Lunch Hour Lecture: Protecting users’ privacy in modern web applications
By Kilian Thayaparan, on 18 February 2015
“This thing will never take off,” Professor Brad Karp (UCL Computer Science) jokingly recalls himself saying about the World Wide Web when the concept was first introduced to him in the 1990s. Yet since its introduction, when websites were simply static documents, it has gone on to be of incredible value to people across the globe.
The evolution of the World Wide Web has led to an increasing focus on web applications, or ‘apps’, and with this has come a problematic conflict between privacy and functionality. It is this conflict that formed the basis of Professor Karp’s Lunch Hour Lecture, as he put forward a solution to end this “unpalatable trade-off”.
According to Professor Karp, the issue has arisen as a result of the Web’s original architecture; designers were thinking about privacy when building the Web, but this same approach has restricted the creation of web applications. To get around such restrictions, developers need to work outside of this architecture and subsequently compromise on privacy.
An example of this is same-origin policy (SOP). SOP means that a script from one origin is unable to be read from another origin, thus creating a ‘brick wall’ and ensuring privacy. However, the inability for cross-origin interaction here means that modern apps are unable to function as intended, so they often ask you to give them access to your sensitive information instead.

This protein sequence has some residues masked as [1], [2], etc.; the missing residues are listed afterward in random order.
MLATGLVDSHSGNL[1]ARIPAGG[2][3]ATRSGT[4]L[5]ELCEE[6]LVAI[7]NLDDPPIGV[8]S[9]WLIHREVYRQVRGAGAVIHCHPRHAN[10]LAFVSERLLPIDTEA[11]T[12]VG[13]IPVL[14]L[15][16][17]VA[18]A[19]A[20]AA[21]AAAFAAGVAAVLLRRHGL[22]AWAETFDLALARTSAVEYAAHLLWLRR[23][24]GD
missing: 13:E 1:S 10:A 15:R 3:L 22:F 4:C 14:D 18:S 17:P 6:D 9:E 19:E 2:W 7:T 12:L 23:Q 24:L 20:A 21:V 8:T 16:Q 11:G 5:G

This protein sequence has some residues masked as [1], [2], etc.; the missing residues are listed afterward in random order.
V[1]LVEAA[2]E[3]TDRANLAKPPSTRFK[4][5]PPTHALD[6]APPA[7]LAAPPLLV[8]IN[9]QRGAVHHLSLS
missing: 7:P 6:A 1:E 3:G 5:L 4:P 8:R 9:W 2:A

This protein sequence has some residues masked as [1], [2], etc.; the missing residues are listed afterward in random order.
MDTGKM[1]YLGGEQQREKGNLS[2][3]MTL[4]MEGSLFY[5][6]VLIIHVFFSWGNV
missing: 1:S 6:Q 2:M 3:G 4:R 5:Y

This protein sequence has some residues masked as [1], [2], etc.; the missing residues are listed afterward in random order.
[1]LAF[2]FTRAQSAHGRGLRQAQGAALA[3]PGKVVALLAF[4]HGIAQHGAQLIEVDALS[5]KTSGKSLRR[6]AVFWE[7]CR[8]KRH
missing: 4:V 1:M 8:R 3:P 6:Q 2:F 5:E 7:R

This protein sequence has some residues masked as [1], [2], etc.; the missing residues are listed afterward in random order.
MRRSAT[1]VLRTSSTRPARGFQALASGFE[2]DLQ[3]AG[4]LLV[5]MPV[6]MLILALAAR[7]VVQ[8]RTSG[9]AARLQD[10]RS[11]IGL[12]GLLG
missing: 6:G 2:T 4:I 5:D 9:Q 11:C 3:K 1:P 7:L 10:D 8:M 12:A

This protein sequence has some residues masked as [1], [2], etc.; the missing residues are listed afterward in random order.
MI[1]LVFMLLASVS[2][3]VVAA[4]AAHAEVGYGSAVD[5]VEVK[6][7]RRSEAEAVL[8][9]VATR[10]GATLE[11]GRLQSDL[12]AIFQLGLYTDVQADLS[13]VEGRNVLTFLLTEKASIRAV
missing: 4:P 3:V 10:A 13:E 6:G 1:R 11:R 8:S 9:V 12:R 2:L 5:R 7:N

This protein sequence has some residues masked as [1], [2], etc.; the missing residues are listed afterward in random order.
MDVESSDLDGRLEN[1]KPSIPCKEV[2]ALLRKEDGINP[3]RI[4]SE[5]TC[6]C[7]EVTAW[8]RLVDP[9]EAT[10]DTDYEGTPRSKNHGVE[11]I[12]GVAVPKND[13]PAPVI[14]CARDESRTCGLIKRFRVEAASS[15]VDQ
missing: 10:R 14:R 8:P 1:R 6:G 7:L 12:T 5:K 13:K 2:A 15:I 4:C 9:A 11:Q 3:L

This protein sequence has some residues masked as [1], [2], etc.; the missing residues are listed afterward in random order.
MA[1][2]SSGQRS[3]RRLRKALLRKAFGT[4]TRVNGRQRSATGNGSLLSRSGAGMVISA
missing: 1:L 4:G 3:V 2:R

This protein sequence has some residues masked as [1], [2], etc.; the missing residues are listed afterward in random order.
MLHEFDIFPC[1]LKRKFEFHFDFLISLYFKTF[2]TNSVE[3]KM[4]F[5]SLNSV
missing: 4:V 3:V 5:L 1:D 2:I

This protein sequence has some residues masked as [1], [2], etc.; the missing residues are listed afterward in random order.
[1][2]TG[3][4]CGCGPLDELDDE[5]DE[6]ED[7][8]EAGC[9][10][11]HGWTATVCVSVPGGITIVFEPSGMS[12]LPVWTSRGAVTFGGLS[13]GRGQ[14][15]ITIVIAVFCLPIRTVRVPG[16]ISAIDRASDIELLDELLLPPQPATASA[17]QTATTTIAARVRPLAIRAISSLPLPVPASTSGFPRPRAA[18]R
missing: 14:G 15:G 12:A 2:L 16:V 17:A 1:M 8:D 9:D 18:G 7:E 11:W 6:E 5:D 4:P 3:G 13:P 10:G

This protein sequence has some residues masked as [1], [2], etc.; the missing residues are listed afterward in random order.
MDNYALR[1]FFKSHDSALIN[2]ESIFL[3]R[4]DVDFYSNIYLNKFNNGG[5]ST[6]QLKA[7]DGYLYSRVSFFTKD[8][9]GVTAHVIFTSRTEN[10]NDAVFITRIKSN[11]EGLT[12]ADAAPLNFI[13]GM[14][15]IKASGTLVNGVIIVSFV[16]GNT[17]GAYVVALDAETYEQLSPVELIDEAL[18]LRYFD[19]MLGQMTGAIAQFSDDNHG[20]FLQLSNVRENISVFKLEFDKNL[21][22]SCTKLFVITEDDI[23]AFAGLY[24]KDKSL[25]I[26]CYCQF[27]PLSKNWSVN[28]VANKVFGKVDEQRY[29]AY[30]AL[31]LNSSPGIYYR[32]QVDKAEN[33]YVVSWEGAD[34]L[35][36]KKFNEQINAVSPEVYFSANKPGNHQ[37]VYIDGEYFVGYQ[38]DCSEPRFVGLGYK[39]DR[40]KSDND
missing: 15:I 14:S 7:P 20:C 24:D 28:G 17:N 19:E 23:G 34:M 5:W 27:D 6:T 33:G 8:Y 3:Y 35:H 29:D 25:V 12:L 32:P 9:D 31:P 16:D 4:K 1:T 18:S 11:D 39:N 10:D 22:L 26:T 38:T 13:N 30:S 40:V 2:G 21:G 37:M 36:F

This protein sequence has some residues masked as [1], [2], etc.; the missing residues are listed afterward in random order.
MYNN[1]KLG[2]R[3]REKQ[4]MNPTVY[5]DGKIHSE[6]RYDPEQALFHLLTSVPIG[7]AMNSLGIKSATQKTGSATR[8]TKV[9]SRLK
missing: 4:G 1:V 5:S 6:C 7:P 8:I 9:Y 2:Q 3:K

Although in such instances the app is not malicious but simply trying to deliver functionality, the repeated sharing of such information in itself creates privacy risks. For this reason, Professor Karp and a team of PhD students from UCL and Stanford University have been working towards a solution that allows cross-origin sharing of information without having a detrimental effect on privacy.
This solution is centred on confinement, and more specifically, Confinement with Origin Web Labels (COWL). Making use of COWL means that sensitive information is labelled in a way that ensures it is confined to the relevant parties and cannot be shared outside of this relationship.
This, in a way, ‘relaxes’ SOP to allow safe cross-origin interaction, in turn enabling both functionality and privacy. The idea has been deployed across Firefox and Chromium, and it has also generated significant interest in the media for its ability to offer a “simple, fast and backward compatible” solution.
Professor Karp’s Lunch Hour Lecture highlighted that, despite the power of the Web in the modern world, it’s often easy to underestimate its limitations and the challenges that they present.
However, it also highlighted the impressive work that is being done to overcome such challenges, ensuring that the World Wide Web continues to be at the forefront of our everyday lives.
You can catch up on previous Lunch Hour Lectures via the dedicated Lunch Hour Lectures YouTube channel.
Details of other Lunch Hour Lectures taking place this term are available on the UCL Events calendar.